(redirected from Fra Bartolomeo)
Also found in: Encyclopedia, Wikipedia.


(Italian bartolomˈmeo)
(Biography) Fra. original name Baccio della Porta. 1472–1517, Italian painter of the Florentine school, noted for his austere religious works
Collins English Dictionary – Complete and Unabridged, 12th Edition 2014 © HarperCollins Publishers 1991, 1994, 1998, 2000, 2003, 2006, 2007, 2009, 2011, 2014


(bɑrˌtɒl əˈmeɪ oʊ)

Fra, (Baccio della Porta), 1475–1517, Italian painter.
Random House Kernerman Webster's College Dictionary, © 2010 K Dictionaries Ltd. Copyright 2005, 1997, 1991 by Random House, Inc. All rights reserved.
References in periodicals archive ?
"Piero presents an interesting case study of an artist who was very well-respected in his day, or else he wouldn't have had pupils like Fra Bartolomeo and Andrea del Sarto," Townsend said.
For all the interest of such lesser-known names as Filippo Tarchiani--with a serene and intimate Pieta with Two Angels from Pistoia Cathedral--and Orazio Mochi --with a richly polychromed set of the Four Evangelists in marble, lapis lazuli, and a variety of coloured hardstones--the absolute highlights of this sequence of rooms had to be two altogether more familiar works: Mariotto Albertinelli's poignant and faultlessly balanced Visitation from the Uffizi itself, and Fra Bartolomeo's God the Father Blessing with St Mary Magdalen and St Catherine of Siena from Lucca (Fig.
The Adoration of the Christ Child (left) in Rome's Galleria Borghese has for decades been attributed to Fra Bartolomeo, but scholars have never been confident of authorship.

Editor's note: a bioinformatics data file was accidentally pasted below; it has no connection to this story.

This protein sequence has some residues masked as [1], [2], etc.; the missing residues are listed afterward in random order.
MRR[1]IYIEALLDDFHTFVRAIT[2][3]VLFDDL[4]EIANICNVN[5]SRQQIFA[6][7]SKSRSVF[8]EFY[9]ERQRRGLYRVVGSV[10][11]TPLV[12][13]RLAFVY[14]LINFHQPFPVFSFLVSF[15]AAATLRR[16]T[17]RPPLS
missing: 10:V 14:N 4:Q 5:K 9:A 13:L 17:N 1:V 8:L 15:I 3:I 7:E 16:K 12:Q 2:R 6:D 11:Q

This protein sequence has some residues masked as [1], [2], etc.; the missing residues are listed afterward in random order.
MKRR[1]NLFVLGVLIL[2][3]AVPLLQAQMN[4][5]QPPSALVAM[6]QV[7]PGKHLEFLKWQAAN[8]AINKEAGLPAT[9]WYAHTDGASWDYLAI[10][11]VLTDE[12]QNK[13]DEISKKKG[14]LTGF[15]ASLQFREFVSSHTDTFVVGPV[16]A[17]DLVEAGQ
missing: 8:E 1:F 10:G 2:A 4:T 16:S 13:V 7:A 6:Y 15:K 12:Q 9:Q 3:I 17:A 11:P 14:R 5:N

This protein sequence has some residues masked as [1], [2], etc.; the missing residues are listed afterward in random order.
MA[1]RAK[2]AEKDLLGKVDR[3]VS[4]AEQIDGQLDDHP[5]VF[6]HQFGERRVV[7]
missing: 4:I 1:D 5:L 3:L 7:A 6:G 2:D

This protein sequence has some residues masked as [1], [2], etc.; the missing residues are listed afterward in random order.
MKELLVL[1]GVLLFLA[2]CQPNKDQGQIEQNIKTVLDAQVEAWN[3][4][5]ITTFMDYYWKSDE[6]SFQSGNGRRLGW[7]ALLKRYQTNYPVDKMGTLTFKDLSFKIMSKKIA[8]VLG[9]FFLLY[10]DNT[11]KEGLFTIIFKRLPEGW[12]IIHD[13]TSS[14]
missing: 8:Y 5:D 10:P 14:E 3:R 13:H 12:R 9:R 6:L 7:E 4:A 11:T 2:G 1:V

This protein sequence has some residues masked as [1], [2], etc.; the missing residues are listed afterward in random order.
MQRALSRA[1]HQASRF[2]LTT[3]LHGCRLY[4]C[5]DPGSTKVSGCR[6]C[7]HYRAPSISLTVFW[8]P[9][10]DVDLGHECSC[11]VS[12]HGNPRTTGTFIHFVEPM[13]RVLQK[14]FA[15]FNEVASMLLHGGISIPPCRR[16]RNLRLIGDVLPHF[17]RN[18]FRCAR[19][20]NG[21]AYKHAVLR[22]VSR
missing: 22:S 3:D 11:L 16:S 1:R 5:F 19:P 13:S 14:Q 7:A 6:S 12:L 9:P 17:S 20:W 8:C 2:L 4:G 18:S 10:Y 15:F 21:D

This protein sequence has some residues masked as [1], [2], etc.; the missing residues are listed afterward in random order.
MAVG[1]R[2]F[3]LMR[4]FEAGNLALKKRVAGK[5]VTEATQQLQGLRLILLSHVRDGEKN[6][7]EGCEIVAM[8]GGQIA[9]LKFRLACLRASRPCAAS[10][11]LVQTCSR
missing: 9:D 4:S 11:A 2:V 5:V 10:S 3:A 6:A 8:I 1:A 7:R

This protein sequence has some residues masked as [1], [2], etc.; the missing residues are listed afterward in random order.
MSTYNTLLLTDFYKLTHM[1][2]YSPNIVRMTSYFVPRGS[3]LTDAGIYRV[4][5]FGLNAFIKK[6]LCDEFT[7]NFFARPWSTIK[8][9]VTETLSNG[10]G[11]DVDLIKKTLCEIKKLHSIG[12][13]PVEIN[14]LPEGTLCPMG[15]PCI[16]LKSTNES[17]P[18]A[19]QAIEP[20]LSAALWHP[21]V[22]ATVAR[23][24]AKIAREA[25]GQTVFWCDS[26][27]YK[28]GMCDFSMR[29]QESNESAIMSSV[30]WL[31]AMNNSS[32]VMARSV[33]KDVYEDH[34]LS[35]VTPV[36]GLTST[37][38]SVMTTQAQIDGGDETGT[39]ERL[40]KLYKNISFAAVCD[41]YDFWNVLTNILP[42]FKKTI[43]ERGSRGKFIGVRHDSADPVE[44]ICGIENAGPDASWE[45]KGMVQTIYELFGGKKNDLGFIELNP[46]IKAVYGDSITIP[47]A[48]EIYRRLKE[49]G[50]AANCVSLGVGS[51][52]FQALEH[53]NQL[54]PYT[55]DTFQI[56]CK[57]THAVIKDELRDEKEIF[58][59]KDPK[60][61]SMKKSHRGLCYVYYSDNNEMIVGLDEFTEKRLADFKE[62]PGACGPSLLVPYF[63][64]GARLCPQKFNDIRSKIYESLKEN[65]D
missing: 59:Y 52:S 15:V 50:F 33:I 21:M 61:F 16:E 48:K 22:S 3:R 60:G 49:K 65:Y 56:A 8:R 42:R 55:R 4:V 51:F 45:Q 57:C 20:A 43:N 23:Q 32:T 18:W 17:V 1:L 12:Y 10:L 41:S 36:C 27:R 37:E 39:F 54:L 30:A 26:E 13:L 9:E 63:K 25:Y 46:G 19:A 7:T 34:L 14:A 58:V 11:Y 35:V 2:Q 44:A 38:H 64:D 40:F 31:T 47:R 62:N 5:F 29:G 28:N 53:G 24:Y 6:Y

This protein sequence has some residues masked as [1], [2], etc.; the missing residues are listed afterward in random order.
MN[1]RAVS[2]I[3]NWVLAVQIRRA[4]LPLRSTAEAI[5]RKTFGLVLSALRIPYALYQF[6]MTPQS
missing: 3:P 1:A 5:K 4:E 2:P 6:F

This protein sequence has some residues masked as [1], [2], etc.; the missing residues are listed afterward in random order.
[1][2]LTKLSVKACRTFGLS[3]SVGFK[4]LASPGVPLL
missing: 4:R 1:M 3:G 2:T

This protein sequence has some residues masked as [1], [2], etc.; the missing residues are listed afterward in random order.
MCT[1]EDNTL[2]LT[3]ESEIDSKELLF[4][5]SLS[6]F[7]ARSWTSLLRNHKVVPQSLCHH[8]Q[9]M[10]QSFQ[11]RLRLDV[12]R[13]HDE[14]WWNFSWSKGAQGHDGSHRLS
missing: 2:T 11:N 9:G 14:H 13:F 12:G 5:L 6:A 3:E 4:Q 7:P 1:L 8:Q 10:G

As the author examines the work of twelve painters, Perugino, Leonardo, Hero di Cosimo, Michelangelo, Fra Bartolomeo, Ridolfo Ghirlandaio, Andrea del Sarto, Franciabigio, Rosso Fiorentino, Pontormo, Salviati, and Vasari, he observes a dichotomy of style between innovative and conservative painters.
The second oration attacks from many angles Fra Bartolomeo's assertions regarding the divine character of Classical poesy, questioning the appropriateness of the Franciscan's terminology and bringing to bear what Frank terms a "trattazione di `linguistica storica' in opposizione all' argomentazione esclusivamente etimologica del frate" (33).
He did, however, respond creatively to a wide range of other artists, from Boccaccio Boccaccino and Lorenzo Costa in his early career, to Fra Bartolomeo in the second decade, and to Giulio Romano in the 1530s and 40s--and even to Durer and Rogier van der Weyden.